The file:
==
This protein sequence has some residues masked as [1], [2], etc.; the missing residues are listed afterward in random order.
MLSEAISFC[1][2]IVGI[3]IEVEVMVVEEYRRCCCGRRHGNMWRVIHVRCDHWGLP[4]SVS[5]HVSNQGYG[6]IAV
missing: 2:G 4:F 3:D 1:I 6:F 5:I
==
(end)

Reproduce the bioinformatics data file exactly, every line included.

This protein sequence has some residues masked as [1], [2], etc.; the missing residues are listed afterward in random order.
MLSEAISFC[1][2]IVGI[3]IEVEVMVVEEYRRCCCGRRHGNMWRVIHVRCDHWGLP[4]SVS[5]HVSNQGYG[6]IAV
missing: 2:G 4:F 3:D 1:I 6:F 5:I